(3) A requester who seeks expedited processing must submit a statement, certified to be true and correct, explaining in detail the basis for making the request for expedited processing. For example, under paragraph (e)(1)(ii) of this section, a requester who is not a full-time member of the news media must establish that he or she is a person whose primary professional activity or occupation is information dissemination, though it need not be his or her sole occupation. Such a requester also must establish a particular urgency to inform the public about the government activity involved in the request—one that extends beyond the public's right to know about government activity generally. The existence of numerous articles published on a given subject can be helpful to establishing the requirement that there be an “urgency to inform” the public on the topic. As a matter of administrative discretion, a component may waive the formal certification requirement.
(4) A component shall notify the requester within ten calendar days of the receipt of a request for expedited processing of its decision whether to grant or deny expedited processing. If expedited processing is granted, the request shall be given priority, placed in the processing track for expedited requests, and shall be processed as soon as practicable. If a request for expedited processing is denied, any appeal of that decision shall be acted on expeditiously.
Responses to requests.
(a) In general. Components should, to the extent practicable, communicate with requesters having access to the internet using electronic means, such as email or web portal.
(b) Acknowledgments of requests. A component shall acknowledge the request and assign it an individualized tracking number if it will take longer than ten working days to process. Components shall include in the acknowledgment a brief description of the records sought to allow requesters to more easily keep track of their requests.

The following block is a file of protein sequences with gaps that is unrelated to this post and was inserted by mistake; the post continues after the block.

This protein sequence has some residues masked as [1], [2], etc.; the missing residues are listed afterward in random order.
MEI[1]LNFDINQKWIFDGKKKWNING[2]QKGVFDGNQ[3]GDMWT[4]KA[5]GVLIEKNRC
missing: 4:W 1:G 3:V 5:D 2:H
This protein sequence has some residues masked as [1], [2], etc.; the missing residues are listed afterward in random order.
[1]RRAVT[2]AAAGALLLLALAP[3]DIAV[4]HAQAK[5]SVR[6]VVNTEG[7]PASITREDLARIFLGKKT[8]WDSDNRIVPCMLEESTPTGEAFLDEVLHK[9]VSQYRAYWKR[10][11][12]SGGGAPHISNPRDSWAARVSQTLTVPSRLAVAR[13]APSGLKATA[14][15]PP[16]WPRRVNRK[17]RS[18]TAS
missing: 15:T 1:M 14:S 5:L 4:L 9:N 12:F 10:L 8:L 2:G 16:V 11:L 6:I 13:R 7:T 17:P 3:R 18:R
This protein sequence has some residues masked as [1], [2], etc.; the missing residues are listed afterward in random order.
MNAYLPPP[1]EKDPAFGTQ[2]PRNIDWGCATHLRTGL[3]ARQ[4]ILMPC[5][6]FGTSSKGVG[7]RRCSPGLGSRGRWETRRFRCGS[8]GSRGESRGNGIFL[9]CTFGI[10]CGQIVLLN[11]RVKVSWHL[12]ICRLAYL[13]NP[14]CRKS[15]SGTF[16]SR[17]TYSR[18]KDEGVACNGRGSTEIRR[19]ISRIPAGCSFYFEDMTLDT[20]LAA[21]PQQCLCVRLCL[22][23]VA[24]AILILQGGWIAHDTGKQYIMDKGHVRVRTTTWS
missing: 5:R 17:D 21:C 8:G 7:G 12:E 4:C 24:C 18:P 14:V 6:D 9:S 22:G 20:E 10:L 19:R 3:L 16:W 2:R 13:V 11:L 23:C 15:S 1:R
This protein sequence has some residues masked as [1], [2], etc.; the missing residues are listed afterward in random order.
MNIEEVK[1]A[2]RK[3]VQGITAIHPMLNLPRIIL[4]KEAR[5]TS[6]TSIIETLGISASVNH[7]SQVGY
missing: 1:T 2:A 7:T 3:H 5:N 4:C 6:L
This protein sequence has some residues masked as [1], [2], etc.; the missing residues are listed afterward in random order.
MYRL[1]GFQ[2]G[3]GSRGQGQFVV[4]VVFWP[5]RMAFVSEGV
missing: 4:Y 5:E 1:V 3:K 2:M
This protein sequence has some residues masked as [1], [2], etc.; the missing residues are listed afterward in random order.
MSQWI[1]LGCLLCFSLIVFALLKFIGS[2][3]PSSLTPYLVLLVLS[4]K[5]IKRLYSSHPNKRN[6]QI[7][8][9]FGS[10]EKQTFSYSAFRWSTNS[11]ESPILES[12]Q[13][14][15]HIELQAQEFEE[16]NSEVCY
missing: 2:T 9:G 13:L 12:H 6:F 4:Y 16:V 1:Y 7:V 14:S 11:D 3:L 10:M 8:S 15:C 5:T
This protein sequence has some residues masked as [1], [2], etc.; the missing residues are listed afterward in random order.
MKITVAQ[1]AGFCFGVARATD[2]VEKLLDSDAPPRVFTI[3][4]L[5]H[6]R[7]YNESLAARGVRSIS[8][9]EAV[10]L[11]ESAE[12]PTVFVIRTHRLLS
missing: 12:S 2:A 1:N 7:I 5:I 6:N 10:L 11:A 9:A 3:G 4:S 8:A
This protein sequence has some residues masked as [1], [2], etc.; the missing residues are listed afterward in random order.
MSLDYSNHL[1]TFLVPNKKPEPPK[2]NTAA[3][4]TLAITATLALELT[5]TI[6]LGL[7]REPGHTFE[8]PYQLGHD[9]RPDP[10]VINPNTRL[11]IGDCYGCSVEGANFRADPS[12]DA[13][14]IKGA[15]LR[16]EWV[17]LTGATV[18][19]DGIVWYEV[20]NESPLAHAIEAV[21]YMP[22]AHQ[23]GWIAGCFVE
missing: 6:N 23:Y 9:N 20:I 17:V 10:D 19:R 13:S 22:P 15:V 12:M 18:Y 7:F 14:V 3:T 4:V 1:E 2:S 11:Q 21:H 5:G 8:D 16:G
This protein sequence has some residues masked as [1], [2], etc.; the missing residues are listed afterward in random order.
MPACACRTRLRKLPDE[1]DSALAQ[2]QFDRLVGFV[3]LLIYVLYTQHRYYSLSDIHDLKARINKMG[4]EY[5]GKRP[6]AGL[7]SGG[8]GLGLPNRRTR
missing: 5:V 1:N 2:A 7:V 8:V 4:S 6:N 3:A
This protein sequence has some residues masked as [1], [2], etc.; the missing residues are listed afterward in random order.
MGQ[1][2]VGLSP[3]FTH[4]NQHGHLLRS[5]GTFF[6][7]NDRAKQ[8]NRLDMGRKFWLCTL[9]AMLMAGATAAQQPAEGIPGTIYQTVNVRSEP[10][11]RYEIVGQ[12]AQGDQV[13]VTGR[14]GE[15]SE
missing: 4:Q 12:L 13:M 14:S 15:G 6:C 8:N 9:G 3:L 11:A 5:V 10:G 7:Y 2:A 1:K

(c) Grants of requests. Ordinarily, a component shall have twenty (20) working days from when a request is received to determine whether to grant or deny the request unless there are unusual or exceptional circumstances. Once a component makes a determination to grant a request in full or in part, it shall notify the requester in writing. The component also shall inform the requester of any fees charged under 6 CFR 5.11 and shall disclose the requested records to the requester promptly upon payment of any applicable fees.
(d) Adverse determinations of requests. A component making an adverse determination denying a request in any respect shall notify the requester of that determination in writing. Adverse determinations, or denials of requests, include decisions that the requested record is exempt, in whole or in part; the request does not reasonably describe the records sought; the information requested is not a record subject to the FOIA; the requested record does not exist, cannot be located, or has been destroyed; or the requested record is not readily reproducible in the form or format sought by the requester. Adverse determinations also include denials involving fees, including requester categories or fee waiver matters, or denials of requests for expedited processing.